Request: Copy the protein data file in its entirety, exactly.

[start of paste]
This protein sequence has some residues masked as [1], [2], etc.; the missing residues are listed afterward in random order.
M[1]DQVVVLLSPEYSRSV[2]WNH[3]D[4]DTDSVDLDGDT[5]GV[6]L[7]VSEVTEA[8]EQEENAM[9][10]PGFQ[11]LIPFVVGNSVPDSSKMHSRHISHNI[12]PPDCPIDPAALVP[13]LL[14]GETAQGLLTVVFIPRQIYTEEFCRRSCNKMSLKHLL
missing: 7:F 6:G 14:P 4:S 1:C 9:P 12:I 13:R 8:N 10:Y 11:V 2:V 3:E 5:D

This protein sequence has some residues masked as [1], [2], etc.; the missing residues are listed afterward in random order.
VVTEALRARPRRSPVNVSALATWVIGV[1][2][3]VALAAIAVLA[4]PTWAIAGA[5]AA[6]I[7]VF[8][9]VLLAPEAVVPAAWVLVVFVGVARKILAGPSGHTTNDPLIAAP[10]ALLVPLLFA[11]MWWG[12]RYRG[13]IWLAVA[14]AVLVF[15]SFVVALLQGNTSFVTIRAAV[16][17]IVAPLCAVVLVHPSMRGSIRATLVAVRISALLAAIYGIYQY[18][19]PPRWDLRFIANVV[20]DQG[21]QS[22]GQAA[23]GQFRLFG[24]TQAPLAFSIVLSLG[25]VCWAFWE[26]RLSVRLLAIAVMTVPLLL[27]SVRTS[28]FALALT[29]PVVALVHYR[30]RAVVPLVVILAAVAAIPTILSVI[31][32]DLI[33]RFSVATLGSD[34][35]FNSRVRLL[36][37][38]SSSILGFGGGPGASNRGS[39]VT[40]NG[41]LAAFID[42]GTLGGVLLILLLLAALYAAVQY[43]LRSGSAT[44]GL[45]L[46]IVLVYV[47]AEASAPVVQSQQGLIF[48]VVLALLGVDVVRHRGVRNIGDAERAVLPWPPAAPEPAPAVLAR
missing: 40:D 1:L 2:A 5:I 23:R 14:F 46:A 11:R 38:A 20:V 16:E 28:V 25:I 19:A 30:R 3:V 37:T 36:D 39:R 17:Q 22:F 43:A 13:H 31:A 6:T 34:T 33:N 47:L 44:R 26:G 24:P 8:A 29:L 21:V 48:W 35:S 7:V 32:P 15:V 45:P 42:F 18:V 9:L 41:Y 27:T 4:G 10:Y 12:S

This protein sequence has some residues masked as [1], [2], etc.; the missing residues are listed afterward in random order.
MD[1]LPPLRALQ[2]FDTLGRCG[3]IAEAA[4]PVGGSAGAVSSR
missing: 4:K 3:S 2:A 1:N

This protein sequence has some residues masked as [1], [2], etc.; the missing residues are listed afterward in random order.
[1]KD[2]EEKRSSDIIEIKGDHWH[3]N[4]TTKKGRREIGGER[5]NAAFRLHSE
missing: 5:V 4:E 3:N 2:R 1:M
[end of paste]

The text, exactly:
This protein sequence has some residues masked as [1], [2], etc.; the missing residues are listed afterward in random order.
M[1]DQVVVLLSPEYSRSV[2]WNH[3]D[4]DTDSVDLDGDT[5]GV[6]L[7]VSEVTEA[8]EQEENAM[9][10]PGFQ[11]LIPFVVGNSVPDSSKMHSRHISHNI[12]PPDCPIDPAALVP[13]LL[14]GETAQGLLTVVFIPRQIYTEEFCRRSCNKMSLKHLL
missing: 7:F 6:G 14:P 4:S 1:C 9:P 12:I 13:R 8:N 10:Y 11:V 2:V 3:E 5:D

This protein sequence has some residues masked as [1], [2], etc.; the missing residues are listed afterward in random order.
VVTEALRARPRRSPVNVSALATWVIGV[1][2][3]VALAAIAVLA[4]PTWAIAGA[5]AA[6]I[7]VF[8][9]VLLAPEAVVPAAWVLVVFVGVARKILAGPSGHTTNDPLIAAP[10]ALLVPLLFA[11]MWWG[12]RYRG[13]IWLAVA[14]AVLVF[15]SFVVALLQGNTSFVTIRAAV[16][17]IVAPLCAVVLVHPSMRGSIRATLVAVRISALLAAIYGIYQY[18][19]PPRWDLRFIANVV[20]DQG[21]QS[22]GQAA[23]GQFRLFG[24]TQAPLAFSIVLSLG[25]VCWAFWE[26]RLSVRLLAIAVMTVPLLL[27]SVRTS[28]FALALT[29]PVVALVHYR[30]RAVVPLVVILAAVAAIPTILSVI[31][32]DLI[33]RFSVATLGSD[34][35]FNSRVRLL[36][37][38]SSSILGFGGGPGASNRGS[39]VT[40]NG[41]LAAFID[42]GTLGGVLLILLLLAALYAAVQY[43]LRSGSAT[44]GL[45]L[46]IVLVYV[47]AEASAPVVQSQQGLIF[48]VVLALLGVDVVRHRGVRNIGDAERAVLPWPPAAPEPAPAVLAR
missing: 40:D 1:L 2:A 5:I 23:R 14:F 46:A 11:R 38:A 20:V 16:E 28:V 25:I 19:A 30:R 3:V 37:T 36:D 39:R 17:Q 22:F 43:A 13:H 31:A 6:T 34:T 33:N 47:L 44:R 26:G 24:P 8:A 29:L 21:V 48:W 35:S 7:V 32:P 15:V 45:P 42:F 18:V 9:L 41:Y 27:T 4:G 10:Y 12:S

This protein sequence has some residues masked as [1], [2], etc.; the missing residues are listed afterward in random order.
MD[1]LPPLRALQ[2]FDTLGRCG[3]IAEAA[4]PVGGSAGAVSSR
missing: 4:K 3:S 2:A 1:N

This protein sequence has some residues masked as [1], [2], etc.; the missing residues are listed afterward in random order.
[1]KD[2]EEKRSSDIIEIKGDHWH[3]N[4]TTKKGRREIGGER[5]NAAFRLHSE
missing: 5:V 4:E 3:N 2:R 1:M